Featured Research

from universities, journals, and other organizations

Replicating risk genes in bipolar disorder

Date:
October 15, 2012
Source:
Elsevier
Summary:
One of the biggest challenges in psychiatric genetics has been to replicate findings across large studies. Scientists have now performed one of the largest ever genetic replication studies of bipolar affective disorder, with 28,000 subjects recruited from 36 different research centers. Their findings provide compelling evidence that the chromosome 3p21.1 locus contains a common genetic risk for bipolar disorder, the PBRM1 gene.

One of the biggest challenges in psychiatric genetics has been to replicate findings across large studies.

Scientists at King's College London, Institute of Psychiatry have now performed one of the largest ever genetic replication studies of bipolar affective disorder, with 28,000 subjects recruited from 36 different research centers. Their findings provide compelling evidence that the chromosome 3p21.1 locus contains a common genetic risk for bipolar disorder, the PBRM1 gene.

The locus at 3p21.1 has also been previously associated with depression and schizophrenia. Using a separate dataset of over 34,000 subjects, they did not confirm association of this same variant with schizophrenia.

Thus, they replicated the association of the marker with bipolar disorder, but not with schizophrenia. This is an interesting finding, in that it distinguishes the heritable risk for bipolar disorder and schizophrenia. It contrasts with the majority of studies that have found that schizophrenia risk genes also contribute to the risk for bipolar disorder.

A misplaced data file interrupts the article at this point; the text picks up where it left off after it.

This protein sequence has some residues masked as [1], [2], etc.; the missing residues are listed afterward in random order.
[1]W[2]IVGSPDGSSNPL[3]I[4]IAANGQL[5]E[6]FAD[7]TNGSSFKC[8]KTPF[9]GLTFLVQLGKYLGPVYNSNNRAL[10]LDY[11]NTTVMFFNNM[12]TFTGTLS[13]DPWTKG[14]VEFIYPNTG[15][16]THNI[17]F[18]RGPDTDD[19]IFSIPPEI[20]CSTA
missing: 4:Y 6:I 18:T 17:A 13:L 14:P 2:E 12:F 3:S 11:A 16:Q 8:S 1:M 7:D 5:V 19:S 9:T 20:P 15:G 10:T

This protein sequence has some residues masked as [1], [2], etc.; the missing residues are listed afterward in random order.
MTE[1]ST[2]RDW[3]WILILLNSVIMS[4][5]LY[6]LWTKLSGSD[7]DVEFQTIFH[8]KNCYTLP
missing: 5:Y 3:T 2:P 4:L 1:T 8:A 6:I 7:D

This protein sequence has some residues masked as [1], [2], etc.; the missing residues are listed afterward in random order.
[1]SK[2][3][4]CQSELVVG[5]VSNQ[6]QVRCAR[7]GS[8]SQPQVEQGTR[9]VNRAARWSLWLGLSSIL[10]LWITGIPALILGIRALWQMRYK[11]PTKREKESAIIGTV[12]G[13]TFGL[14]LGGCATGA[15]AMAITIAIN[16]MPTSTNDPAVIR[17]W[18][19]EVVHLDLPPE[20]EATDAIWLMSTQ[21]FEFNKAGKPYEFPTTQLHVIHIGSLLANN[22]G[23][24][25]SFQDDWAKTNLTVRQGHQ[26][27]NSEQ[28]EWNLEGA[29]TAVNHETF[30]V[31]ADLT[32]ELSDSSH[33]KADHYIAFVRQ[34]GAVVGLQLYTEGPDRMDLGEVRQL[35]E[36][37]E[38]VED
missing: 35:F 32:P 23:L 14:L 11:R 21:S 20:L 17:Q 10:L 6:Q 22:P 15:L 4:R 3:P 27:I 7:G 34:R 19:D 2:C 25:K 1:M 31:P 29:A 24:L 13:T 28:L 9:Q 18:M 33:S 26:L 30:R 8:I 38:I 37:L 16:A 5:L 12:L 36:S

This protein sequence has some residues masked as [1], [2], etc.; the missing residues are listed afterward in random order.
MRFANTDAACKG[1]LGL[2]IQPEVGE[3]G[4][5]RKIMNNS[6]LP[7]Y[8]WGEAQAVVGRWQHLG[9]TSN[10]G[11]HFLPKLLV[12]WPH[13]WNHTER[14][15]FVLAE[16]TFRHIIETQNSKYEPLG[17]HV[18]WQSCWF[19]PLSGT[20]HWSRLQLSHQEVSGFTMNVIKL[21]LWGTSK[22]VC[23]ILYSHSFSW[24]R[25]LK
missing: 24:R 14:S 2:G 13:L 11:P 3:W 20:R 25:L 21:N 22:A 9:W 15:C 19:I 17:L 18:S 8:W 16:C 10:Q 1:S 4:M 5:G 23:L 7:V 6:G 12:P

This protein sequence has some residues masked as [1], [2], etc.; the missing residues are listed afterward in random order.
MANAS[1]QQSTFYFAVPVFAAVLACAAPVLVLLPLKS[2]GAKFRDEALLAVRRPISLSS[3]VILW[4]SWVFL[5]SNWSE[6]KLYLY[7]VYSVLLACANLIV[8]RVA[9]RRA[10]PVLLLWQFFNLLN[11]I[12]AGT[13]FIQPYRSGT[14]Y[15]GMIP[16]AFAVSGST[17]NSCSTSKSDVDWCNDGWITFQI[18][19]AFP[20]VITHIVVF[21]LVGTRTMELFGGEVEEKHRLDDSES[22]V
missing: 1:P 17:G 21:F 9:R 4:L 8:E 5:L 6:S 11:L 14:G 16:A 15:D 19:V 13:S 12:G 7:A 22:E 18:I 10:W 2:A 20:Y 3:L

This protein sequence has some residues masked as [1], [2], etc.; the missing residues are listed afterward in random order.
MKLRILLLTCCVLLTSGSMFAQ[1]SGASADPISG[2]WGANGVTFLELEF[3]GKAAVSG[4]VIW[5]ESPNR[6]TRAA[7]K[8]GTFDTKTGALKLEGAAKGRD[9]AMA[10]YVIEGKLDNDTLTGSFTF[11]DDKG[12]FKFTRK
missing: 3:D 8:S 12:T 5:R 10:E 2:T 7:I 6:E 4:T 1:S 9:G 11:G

"This study adds to the recent rapid progress in identifying genes for mental illness. The last few years have seen the identification of about two dozen genetic loci for bipolar disorder and schizophrenia," commented first author Evangelos Vassos. "About half of these are shared between these two disorders, indicating they share some, but not all, genetic causes."

Due to the conflicting results, it is clear that more work is needed to determine the role this locus plays in psychosis, but the evidence seems solid that it is associated with bipolar disorder.

PBRM1, the gene implicated in this study, codes for a protein that is involved in chromatin remodeling or "epigenetics," meaning that it influences the ability of a variety of environmental exposures to influence the expression of a range of genes. It has also been previously implicated in the risk for a form of renal cancer.

"There is growing interest in epigenetic mechanisms that might contribute to the development of bipolar disorder. The implication of a gene involved in chromatin remodeling in bipolar disorder risk adds fuel to this fire," commented Dr. John Krystal, Editor of Biological Psychiatry.

Vassos concluded that "future studies may be able to use this information to develop new treatments for these disorders."


Story Source:

The above story is based on materials provided by Elsevier. Note: Materials may be edited for content and length.


Journal Reference: